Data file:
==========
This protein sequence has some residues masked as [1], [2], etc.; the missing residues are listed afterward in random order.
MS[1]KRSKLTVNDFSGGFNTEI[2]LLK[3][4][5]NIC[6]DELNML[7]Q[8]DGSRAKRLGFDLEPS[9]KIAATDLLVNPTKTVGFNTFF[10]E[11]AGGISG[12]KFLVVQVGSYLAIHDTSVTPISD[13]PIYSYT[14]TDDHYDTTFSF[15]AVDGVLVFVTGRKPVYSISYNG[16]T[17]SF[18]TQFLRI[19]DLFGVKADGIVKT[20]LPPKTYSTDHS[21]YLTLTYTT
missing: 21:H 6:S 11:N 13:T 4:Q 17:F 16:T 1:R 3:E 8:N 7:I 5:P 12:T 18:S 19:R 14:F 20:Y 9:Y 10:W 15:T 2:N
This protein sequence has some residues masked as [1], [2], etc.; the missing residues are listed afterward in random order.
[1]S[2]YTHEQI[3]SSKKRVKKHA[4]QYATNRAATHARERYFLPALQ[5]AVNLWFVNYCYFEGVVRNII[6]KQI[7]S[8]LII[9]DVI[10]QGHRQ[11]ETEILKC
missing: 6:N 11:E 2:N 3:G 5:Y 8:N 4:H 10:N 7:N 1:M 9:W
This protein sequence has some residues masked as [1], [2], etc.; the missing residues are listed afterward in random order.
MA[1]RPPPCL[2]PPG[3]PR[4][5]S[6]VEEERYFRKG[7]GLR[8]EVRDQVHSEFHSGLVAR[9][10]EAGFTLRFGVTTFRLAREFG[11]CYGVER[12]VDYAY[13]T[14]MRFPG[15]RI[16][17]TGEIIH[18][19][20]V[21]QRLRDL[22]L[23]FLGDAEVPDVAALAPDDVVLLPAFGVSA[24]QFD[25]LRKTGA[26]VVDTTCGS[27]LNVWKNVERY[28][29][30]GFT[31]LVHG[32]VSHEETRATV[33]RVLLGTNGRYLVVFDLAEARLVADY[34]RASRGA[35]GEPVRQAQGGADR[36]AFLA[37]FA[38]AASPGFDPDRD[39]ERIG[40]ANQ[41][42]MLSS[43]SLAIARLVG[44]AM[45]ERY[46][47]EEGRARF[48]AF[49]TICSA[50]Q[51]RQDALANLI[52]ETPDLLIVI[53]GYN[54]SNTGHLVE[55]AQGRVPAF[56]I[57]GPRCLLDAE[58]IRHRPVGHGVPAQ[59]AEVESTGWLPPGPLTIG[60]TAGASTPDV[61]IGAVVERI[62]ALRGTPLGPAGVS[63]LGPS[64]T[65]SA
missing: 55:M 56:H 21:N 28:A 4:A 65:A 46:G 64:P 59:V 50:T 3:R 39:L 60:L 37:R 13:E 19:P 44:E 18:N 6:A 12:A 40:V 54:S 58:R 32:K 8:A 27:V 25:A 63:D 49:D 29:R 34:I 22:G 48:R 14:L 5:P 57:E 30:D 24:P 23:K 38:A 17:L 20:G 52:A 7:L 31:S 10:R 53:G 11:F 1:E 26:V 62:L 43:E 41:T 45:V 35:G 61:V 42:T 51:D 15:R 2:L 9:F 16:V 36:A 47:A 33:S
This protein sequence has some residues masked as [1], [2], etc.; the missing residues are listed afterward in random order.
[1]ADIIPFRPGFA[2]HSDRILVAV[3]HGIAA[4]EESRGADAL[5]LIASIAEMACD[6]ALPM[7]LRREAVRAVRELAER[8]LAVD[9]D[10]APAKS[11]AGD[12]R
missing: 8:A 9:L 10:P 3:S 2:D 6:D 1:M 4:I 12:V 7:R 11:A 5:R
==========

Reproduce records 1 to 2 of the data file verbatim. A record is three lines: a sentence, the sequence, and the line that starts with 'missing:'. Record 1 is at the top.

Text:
This protein sequence has some residues masked as [1], [2], etc.; the missing residues are listed afterward in random order.
MS[1]KRSKLTVNDFSGGFNTEI[2]LLK[3][4][5]NIC[6]DELNML[7]Q[8]DGSRAKRLGFDLEPS[9]KIAATDLLVNPTKTVGFNTFF[10]E[11]AGGISG[12]KFLVVQVGSYLAIHDTSVTPISD[13]PIYSYT[14]TDDHYDTTFSF[15]AVDGVLVFVTGRKPVYSISYNG[16]T[17]SF[18]TQFLRI[19]DLFGVKADGIVKT[20]LPPKTYSTDHS[21]YLTLTYTT
missing: 21:H 6:S 11:N 13:T 4:Q 17:F 16:T 1:R 3:E 8:N 7:I 5:P 12:T 18:S 19:R 14:F 20:Y 9:Y 10:W 15:T 2:N
This protein sequence has some residues masked as [1], [2], etc.; the missing residues are listed afterward in random order.
[1]S[2]YTHEQI[3]SSKKRVKKHA[4]QYATNRAATHARERYFLPALQ[5]AVNLWFVNYCYFEGVVRNII[6]KQI[7]S[8]LII[9]DVI[10]QGHRQ[11]ETEILKC
missing: 6:N 11:E 2:N 3:G 5:Y 8:N 4:H 10:N 7:N 1:M 9:W